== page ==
Bloomberg: Dairy-Cow Kill to Double Milk Price After Slump
Dino Giacomazzi, whose great- grandfather started the Giacomazzi Dairy in Hanford, California, in 1893, said he had no choice but to sell 100 cows, or 11 percent of his herd, in the past four months. Rising feed prices and a world surplus meant it cost as much as $17 to produce $10 of milk.
“Producers are in an absolute state of panic,” said Giacomazzi, 40. “To spend 100 years building a dairy business and see much of that equity disappear in a year is very troubling.”
Farmers plan to shift the pain to consumers. The National Milk Producers Federation in Arlington, Virginia, will pay dairies to slaughter 103,000 U.S. cows in coming months. Milk futures prices will double next year to a record $23 per 100 pounds (43.5 kilograms) as the herd shrinks by 171,000 head, the most since 1989, said Michael Swanson, a senior economist at Wells Fargo & Co., the largest lender to U.S. farmers.
The cuts will lead to the first two-year drop in output in four decades and higher prices in 2010 for butter, cheese, milk and the non-fat dry powder that’s a benchmark for global exports, according to U.S. Department of Agriculture forecasts. Futures for delivery in September 2010 trade 56 percent above today’s prices on the Chicago Mercantile Exchange.
Retail butter prices may rise above the record of $3.937 a pound and cheddar cheese may top $5.097 a pound, according to Jerry Dryer, 65, the editor of the industry newsletter Dairy & Food Market Analyst in Delray Beach, Florida.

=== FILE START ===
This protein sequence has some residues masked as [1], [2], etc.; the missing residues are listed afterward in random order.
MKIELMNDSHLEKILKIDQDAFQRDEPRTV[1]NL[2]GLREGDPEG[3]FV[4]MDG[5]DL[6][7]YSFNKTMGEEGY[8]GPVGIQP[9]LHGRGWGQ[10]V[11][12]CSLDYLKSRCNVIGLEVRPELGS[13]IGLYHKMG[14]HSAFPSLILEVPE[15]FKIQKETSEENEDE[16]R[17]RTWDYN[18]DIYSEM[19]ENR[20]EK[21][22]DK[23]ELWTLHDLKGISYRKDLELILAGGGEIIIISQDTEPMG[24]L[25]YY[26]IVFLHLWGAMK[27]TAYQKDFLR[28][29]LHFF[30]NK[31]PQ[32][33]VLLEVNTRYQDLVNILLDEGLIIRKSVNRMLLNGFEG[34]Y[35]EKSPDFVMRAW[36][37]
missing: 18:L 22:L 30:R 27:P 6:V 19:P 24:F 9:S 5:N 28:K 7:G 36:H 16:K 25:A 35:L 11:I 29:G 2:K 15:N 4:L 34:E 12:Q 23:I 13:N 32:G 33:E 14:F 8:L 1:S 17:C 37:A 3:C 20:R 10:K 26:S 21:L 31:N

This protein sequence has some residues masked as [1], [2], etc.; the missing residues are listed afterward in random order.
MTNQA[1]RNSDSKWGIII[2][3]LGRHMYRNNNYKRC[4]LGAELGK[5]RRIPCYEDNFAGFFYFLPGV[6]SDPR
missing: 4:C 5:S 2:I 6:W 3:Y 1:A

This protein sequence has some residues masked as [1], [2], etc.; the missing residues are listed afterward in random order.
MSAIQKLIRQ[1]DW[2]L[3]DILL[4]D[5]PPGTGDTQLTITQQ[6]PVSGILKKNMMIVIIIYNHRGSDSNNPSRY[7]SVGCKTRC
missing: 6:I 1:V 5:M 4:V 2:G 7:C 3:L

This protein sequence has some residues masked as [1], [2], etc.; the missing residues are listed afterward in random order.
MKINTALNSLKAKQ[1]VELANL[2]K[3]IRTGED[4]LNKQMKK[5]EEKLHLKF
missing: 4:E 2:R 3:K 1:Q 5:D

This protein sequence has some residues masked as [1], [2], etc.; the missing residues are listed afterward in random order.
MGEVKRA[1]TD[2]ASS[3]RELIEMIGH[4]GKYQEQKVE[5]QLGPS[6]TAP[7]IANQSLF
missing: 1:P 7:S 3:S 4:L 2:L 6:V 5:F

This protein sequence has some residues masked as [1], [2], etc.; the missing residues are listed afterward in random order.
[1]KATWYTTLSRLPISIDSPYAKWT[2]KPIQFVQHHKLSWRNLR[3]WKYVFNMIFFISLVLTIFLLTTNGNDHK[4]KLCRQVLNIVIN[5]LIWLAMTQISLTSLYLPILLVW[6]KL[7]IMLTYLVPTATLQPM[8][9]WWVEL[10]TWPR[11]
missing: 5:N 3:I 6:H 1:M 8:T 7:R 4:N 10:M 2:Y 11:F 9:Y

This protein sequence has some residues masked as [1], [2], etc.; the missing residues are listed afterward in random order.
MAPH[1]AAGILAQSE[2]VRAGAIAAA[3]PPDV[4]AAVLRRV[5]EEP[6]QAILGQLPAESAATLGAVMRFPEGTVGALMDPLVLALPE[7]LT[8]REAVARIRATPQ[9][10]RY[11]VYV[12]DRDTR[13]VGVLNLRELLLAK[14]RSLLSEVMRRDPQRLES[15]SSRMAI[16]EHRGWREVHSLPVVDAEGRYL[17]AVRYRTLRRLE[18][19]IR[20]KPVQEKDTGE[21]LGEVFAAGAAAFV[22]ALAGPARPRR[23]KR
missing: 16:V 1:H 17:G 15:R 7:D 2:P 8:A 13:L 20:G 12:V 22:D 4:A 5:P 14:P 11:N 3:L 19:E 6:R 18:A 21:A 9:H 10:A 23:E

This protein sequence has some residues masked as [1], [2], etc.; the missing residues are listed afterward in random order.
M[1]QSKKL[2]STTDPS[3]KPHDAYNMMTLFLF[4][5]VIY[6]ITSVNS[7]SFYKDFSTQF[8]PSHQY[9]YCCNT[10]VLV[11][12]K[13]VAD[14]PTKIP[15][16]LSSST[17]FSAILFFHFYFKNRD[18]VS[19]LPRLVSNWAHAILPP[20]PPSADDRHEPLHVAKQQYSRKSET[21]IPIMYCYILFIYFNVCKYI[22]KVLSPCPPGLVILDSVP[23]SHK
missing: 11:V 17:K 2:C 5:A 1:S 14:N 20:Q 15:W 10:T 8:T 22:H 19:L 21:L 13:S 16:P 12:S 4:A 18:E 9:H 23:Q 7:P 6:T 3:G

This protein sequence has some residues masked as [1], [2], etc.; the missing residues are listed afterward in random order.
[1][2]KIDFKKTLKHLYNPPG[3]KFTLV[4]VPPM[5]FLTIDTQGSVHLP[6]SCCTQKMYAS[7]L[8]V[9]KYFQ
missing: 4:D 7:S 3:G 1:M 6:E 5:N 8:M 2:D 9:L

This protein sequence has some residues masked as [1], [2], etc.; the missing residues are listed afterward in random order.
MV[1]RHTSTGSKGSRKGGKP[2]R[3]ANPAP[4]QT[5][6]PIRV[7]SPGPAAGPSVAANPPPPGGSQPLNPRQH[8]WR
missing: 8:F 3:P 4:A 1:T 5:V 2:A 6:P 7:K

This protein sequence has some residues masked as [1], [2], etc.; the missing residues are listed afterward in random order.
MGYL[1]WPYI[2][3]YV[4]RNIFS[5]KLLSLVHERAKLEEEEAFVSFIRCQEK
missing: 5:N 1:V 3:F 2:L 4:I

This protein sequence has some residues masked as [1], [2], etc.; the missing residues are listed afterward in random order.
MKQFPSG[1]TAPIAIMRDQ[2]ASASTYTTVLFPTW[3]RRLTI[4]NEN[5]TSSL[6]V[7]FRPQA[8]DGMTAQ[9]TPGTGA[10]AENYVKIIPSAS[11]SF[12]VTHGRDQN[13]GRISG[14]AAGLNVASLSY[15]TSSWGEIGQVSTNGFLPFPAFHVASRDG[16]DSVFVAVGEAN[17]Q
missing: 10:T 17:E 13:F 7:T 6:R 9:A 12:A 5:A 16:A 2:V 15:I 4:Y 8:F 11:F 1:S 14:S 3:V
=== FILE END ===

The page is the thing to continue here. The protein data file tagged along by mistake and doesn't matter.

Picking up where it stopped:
‘Big Spike Up’
“We could easily see $20 milk again next year,” said Richard Bradfield, a vice president of the dairy business at International Ingredient Corp., a manufacturer of specialty feed products in Fenton, Missouri. “The longer these low prices last, the greater the potential for a big spike up in prices as dairies make larger cuts.”
New Zealand Exports
New Zealand exported 50.8 million kilograms of milk powder to China in the three months ended March 31, more than four times as much as the same period a year earlier, according to Statistics New Zealand. Dairies are the country’s biggest export earner, accounting for about 20 percent of trade receipts, government data show.
Whatever happens with demand, a recovery won’t be possible without a cull in the industry, said the Milky Way Dairy’s Gailey.
“We are in a depression right now,” he said. “I have to be an optimist that the dairy farmers can get together and find a way to reduce the cow herd about 5 percent so that prices can recover quickly.”
IMHO this is over reaction to a temporal slump in the commodities market. By all means, this interventionism is an attempt to forcefully induce inflation. I feel for the farmers, but isn't this always the plight of all sorts of farmers? They produce one type of commodity, and at times that particular commodity becomes uneconomic, sometimes for months - sometimes for years. Perhaps it is time to review how trade is performed (not to impose protectionism, just review the physical trade platform) - because if everyone is losing, there might be something wrong with the system. The commodities markets have always been manipulated by big money guns.
Perhaps other business opportunities are available? Export more meat, produce specialty dairy products, local fairs - many different options?
Just thinking out loud.
Related, Wolverine milk ad:
Image source: here.